Antioch Mayor Lamar Thorpe has unveiled a plan to house the city’s homeless residents living along the railroad tracks downtown in the former Motel 6 on Pittsburg’s Loveridge Road.

The site would be a collaborative hub between the city of Antioch and Contra Costa County and include wraparound services: medical and behavioral health services, benefit assistance, case management, housing navigation and rapid rehousing assistance.

The program — the Louie Rocha Emergency Housing Plan — is named for the unhoused man and lifelong Antioch resident killed by a train Nov. 19 while crossing the tracks to use the restroom at the Antioch Veterans Memorial and Marina.

“His death, along with many other similar deaths throughout the country, symbolizes everything that is contrary to our American values,” Thorpe said. “Individualism doesn’t free me or any of you from the greater good, which is needed for community cohesion.”

The Nov. 30 announcement comes in response to a candlelight vigil held Nov. 22 in Rocha’s memory at Antioch City Hall, where homeless advocates petitioned the city for additional services for its unhoused residents.

“Individualism doesn’t free me or any of you from the greater good, which is needed for community cohesion.”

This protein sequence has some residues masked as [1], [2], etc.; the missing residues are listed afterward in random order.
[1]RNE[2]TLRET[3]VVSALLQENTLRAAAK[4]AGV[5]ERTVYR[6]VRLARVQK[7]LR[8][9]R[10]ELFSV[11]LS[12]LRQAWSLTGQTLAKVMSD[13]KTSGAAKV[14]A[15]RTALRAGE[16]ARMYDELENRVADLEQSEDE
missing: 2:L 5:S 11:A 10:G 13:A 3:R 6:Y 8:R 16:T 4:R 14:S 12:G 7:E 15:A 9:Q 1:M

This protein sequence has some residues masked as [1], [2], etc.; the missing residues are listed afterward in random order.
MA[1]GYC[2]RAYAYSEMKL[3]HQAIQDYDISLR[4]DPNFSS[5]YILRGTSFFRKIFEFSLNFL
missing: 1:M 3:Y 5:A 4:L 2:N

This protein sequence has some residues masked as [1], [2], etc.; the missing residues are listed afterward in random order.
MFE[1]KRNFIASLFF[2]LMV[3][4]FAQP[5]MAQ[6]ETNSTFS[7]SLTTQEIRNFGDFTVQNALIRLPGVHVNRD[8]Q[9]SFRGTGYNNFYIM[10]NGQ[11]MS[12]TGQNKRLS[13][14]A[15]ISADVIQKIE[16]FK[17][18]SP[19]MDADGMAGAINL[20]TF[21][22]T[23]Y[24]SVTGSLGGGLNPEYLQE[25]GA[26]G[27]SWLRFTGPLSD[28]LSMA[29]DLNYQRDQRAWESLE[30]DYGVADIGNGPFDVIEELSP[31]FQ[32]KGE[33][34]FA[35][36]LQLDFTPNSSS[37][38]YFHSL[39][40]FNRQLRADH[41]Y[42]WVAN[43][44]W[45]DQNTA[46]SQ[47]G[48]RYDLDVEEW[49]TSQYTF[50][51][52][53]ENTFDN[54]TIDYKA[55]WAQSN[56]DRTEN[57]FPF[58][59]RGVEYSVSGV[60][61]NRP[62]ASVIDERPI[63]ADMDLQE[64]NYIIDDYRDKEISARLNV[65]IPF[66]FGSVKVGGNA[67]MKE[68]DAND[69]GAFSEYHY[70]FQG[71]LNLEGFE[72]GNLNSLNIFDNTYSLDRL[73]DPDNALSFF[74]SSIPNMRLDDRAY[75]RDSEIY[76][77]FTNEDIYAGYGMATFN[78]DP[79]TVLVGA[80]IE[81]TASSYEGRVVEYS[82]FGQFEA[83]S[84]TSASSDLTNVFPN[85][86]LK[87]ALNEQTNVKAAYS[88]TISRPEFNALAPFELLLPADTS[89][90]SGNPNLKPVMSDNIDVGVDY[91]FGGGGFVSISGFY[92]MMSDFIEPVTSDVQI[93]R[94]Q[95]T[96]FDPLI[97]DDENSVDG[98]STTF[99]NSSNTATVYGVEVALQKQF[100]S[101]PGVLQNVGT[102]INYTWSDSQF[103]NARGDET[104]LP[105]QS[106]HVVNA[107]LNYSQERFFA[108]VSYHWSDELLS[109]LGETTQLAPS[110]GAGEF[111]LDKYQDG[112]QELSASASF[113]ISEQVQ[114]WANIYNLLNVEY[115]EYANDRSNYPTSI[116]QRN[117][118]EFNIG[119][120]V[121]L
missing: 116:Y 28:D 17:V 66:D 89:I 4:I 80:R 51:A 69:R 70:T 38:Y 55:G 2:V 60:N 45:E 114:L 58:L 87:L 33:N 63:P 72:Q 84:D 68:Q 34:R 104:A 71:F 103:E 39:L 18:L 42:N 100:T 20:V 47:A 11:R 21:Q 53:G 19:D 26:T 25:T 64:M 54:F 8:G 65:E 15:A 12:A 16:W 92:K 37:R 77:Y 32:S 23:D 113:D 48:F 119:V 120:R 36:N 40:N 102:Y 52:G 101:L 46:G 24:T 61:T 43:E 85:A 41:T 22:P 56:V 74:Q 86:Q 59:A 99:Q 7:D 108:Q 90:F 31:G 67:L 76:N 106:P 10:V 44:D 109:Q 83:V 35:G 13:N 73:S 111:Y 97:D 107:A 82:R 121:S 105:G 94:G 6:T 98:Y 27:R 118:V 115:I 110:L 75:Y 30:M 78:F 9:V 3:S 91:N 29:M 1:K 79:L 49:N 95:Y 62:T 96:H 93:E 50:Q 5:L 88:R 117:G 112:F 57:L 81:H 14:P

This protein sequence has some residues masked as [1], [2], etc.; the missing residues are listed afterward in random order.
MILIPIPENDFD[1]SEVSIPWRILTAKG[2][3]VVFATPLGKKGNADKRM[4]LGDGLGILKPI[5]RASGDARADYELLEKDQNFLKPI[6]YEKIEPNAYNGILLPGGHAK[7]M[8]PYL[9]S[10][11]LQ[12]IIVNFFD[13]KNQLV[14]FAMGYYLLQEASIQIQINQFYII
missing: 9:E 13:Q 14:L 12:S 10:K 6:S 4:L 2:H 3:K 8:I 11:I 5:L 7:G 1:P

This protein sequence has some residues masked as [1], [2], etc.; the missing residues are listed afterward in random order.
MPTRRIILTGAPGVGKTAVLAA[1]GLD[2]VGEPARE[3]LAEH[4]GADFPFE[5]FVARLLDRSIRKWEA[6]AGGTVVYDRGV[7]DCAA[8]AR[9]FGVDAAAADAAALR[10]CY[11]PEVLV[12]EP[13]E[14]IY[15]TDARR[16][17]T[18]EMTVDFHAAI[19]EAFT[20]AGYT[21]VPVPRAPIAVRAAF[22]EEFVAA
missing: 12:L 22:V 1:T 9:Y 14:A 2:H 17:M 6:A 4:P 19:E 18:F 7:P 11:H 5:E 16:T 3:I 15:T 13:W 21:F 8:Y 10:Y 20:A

Mayor Lamar Thorpe

“This never should have happened,” a woman who identified herself as Desi said at the vigil. “Don’t let Louie’s death be in vain. We are asking (God) to touch the officials’ hearts, to let them understand what is going on.”

The plan would authorize $300,000 to obtain 15 rooms specifically for those who have been living by the railroad, which is owned by BNSF and heavily used for freight and Amtrak passenger trains. The 174-room former motel site was used last year by Contra Costa Health Services to shelter residents at high risk of COVID-19 through the state’s Project Roomkey and will reopen in early December.

Jazmin Ridley, the city’s unhoused resident coordinator, City Manager Ron Bernal and Assistant City Manager Rosanna Bayon Moore have been reaching out to people living along the tracks to inform them of the program.

Code enforcement officials and the Antioch Police Department will also continue referrals and place residents on the program’s interest list as needed. As of Tuesday, the city had provided vouchers for the Executive Inn on East 18th Street to fill immediate needs for 22 individuals and six pets.

“The impact of living outdoors is not only unsafe, but it keeps people away from their families and having a stable living,” Ridley said, “and that’s something we want to be able to help out with.”

The plan will go to the City Council on Dec. 14 for approval.